07 Feb Sisters by Judith Barrow
Can their relationship survive tragedy and betrayal?
There’s no relationship quite like the sister one, is there? I’m a younger sister myself and both recognised and empathised with younger sister Mandy Marsden straight away!
Younger sisters do what they’re told by their older sister – even if that leads them into serious trouble.
Fortunately, the troubles my sister used to land me in resulted in no more than the occasional grounding. But for 13-year-old Mandy, the consequences are much more devastating.
Trusted with taking her cherished baby brother Robert for a walk, she gives in to big sister Angie’s demands to take charge of the pram. But Angie is more interested in showing off to boyfriend Stephen, and in a moment’s carelessness, lets the pram careen down a steeped cobbled slope.
It capsizes and baby Robert is killed – a tragedy that will affect both sisters for the rest of their lives.
This incident in itself would be enough to make a strong emotional story, but it takes a twist straightaway when Angie begs Mandy to take responsibility for the accident. After all, she reasons, their parents already think she is to blame – what is the point of damaging their relationship with both daughters?
The years pass but their paths never cross
The story that follows shows the devastating effect of the tragedy on the whole Marsden family.
Frozen out by her parents, Mandy makes a new life for herself with her loving aunt and uncle, while Angie, unable to face her parents’ pain day after day, runs away from home.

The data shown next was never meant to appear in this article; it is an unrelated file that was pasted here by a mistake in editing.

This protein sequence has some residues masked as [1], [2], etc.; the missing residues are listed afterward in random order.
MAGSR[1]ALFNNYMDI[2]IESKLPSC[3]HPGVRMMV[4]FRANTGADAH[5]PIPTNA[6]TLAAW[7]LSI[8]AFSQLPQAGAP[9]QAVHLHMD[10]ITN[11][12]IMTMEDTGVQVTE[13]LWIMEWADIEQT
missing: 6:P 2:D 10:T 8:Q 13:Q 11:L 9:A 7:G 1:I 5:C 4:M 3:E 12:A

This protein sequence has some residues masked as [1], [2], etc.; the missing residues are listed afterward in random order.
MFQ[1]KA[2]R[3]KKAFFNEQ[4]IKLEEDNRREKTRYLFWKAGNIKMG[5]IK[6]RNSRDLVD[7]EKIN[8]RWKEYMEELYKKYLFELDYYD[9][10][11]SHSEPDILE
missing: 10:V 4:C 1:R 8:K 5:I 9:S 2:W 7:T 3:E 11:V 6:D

The years pass, but their paths never cross – until more tragedy brings them together as adults.
Can Mandy find forgiveness in her heart? Can Angie finally admit to the pain she has caused her younger sister?
There is still plenty drama to come before any sort of resolution can happen, all set against the backdrop of growing up in the 70s and 80s. Both dialogue and description give authenticity to the time setting.
Not everything is black and white
As I already mentioned, the sibling relationship between Mandy and Angie drew me into this book, and I was kept eagerly reading as the story raced along, exploring the strong themes of morality, guilt and forgiveness against a plot that has plenty continuing drama even after the death of baby Robert.
Told in a linear narrative, and alternating between Mandy and Angie’s viewpoints, the suspense here comes not from the revelation of secrets, but from the emotional pull of the two sisters’ experiences as they grow into adults.
Both are empathetic characters – you might expect to hate Angie not only for what she has done to her family, but for her refusal to face up to consequences, and her culpability in letting Mandy take the blame. But not everything is black and white, in fiction or real life, and I think her dilemma reflects accurately how any of us might react in this situation.
The story also explores whether family bonds are always strong enough to withstand the most incredible fractures.
Can Mandy and Angie’s shared happy memories and their parents’ continuing love for them – even if they can never fully forgive and forget the events of the past – bring them resolution and healing?
As a teenager, I would never have forgiven my sister if she had done to me what Angie did to Mandy.
Would I find mercy in my heart from an adult perceptive? Will Mandy?
It’s time to find out …
About the Author
Judith Barrow has lived in Pembrokeshire, Wales, for over forty years. She has an MA in Creative Writing with the University of Wales Trinity St David’s College, Carmarthen. BA (Hons) in Literature with the Open University, a Diploma in Drama from Swansea University. She is a Creative Writing tutor and holds workshops on all genres. She is the author of several books.
Thanks to Anne Cater of Random Things Tours for inviting me on this blogtour and to publishers Honno for the copy of the book.
Catch up with the rest of the blogtour at the links on the poster
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